Friday, September 24, 2010

Vegetable Fried Rice

My boyfriend also likes baking and cooking.  He doesn't cook dinners that often, but when he does, it's generally a variation of fried rice.  He was the one who introduced me to it as something you could make yourself.  Here is a vegetarian version, but he likes adding bacon or chicken (though between the eggs & edamame adding extra protein shouldn't be a concern).  I try to keep it healthy by using brown rice, lots of veggies, and as little oil and soy sauce as I can stand.  Though I pretty much always end up using all my daily allotted sodium and then some whenever I have fried rice.

Vegetable Fried Rice
4 tablespoons olive oil
1/3 cup onion
2 eggs
1 cup mixed frozen veggies
1 cup frozen broccoli
1/2 cup frozen edamame beans  --these are soybeans and are a very healthy source of protein (more detail below)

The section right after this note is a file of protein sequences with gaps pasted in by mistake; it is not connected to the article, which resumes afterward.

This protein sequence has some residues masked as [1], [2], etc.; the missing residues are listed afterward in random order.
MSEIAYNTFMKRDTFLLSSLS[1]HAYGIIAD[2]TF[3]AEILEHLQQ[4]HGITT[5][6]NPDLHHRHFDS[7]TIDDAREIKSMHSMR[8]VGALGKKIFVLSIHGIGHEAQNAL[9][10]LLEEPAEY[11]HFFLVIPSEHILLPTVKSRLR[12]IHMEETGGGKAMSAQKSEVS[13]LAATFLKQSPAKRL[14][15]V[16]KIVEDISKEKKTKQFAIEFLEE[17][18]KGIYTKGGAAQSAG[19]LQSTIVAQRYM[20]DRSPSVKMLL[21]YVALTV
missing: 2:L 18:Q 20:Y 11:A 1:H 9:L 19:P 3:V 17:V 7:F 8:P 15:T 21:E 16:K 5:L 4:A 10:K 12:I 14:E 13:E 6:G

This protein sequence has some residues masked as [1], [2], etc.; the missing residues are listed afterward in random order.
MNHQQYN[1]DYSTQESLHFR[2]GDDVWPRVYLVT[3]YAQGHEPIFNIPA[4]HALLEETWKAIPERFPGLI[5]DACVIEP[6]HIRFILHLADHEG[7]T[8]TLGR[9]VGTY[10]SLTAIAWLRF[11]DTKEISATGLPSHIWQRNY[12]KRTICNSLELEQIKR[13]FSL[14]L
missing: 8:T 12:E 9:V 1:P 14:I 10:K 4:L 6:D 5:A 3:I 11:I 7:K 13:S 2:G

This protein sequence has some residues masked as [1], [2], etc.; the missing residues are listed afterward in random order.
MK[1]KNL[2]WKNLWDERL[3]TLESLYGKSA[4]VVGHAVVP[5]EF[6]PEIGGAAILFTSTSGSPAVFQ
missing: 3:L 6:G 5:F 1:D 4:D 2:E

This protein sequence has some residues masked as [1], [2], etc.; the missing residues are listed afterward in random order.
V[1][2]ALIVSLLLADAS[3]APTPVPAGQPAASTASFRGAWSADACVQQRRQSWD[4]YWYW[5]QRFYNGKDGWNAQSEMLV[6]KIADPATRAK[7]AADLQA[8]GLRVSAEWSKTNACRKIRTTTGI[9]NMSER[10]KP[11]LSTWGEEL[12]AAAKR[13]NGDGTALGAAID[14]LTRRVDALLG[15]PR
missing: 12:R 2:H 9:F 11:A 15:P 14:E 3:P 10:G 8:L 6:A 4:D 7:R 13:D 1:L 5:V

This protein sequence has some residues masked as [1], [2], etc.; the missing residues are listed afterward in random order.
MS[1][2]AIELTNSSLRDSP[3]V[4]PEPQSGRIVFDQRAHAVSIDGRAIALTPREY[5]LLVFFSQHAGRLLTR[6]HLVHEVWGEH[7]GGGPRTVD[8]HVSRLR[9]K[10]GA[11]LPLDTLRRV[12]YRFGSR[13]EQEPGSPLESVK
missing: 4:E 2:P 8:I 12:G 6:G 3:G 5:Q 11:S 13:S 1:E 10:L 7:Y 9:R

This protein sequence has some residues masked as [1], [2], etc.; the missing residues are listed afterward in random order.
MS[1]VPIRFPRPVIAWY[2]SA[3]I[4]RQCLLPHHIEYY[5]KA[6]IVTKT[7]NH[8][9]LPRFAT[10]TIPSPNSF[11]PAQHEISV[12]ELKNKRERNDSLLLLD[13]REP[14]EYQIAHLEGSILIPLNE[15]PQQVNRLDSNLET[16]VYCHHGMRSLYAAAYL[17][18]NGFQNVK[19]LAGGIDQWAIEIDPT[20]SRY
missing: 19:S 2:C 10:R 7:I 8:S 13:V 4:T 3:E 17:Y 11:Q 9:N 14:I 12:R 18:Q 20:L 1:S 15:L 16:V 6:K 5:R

2 cups cooked brown rice
light sodium soy sauce to taste

1. If you're like me you'll have to start off by cooking yourself some rice.  One of these days I'll plan ahead and actually have leftover rice that I need to use and make fried rice the traditional way.

2. I put the frozen veggies in the pan with no oil and cover it with a lid and let the veggies steam themselves for a few minutes.  When they're done put them on a plate and cover it with a pot lid to keep them warm while you cook the rest. (Technically the frozen edamame should be cooked in a boiling pot of water for several minutes, but I don't bother because I'm lazy.  Warning: the lazy methods leads to the edamame being mildly crunchy.)

3. Now it's time to cook the eggs.  Scramble the 2 eggs and cook them with the onion in 1 tbsp olive oil.

4. When the eggs are done, add the veggies back into the pan along with the cooked rice.  Add 1 tbsp olive oil and soy sauce to taste.  Mix it all around and cook it for a few more minutes.

 This isn't nearly enough soy sauce. For me.  I add more on my plate.  My boyfriend has more sodium self-control than I do.

*Edamame Info:  You can buy it at Target.  For some reason the Archer Farms calls the shelled version (trust me, you don't want to deal with the shells) mukimame, but it actually is edamame. Look:

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